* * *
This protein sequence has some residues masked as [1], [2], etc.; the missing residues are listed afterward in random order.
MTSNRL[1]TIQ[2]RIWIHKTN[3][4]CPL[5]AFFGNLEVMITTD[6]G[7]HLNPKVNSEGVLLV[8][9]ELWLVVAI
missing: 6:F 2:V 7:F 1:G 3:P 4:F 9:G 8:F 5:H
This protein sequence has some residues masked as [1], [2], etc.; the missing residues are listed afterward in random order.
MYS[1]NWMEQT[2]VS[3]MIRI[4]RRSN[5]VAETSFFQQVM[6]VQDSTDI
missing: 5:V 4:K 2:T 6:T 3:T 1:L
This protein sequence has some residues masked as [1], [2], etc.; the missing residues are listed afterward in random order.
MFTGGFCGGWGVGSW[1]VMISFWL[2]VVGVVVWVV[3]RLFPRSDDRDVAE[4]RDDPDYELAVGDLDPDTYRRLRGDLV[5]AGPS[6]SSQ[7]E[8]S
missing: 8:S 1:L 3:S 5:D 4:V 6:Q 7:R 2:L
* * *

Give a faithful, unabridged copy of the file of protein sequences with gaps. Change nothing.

This protein sequence has some residues masked as [1], [2], etc.; the missing residues are listed afterward in random order.
MTSNRL[1]TIQ[2]RIWIHKTN[3][4]CPL[5]AFFGNLEVMITTD[6]G[7]HLNPKVNSEGVLLV[8][9]ELWLVVAI
missing: 6:F 2:V 7:F 1:G 3:P 4:F 9:G 8:F 5:H
This protein sequence has some residues masked as [1], [2], etc.; the missing residues are listed afterward in random order.
MYS[1]NWMEQT[2]VS[3]MIRI[4]RRSN[5]VAETSFFQQVM[6]VQDSTDI
missing: 5:V 4:K 2:T 6:T 3:T 1:L
This protein sequence has some residues masked as [1], [2], etc.; the missing residues are listed afterward in random order.
MFTGGFCGGWGVGSW[1]VMISFWL[2]VVGVVVWVV[3]RLFPRSDDRDVAE[4]RDDPDYELAVGDLDPDTYRRLRGDLV[5]AGPS[6]SSQ[7]E[8]S
missing: 8:S 1:L 3:S 5:D 4:V 6:Q 7:R 2:L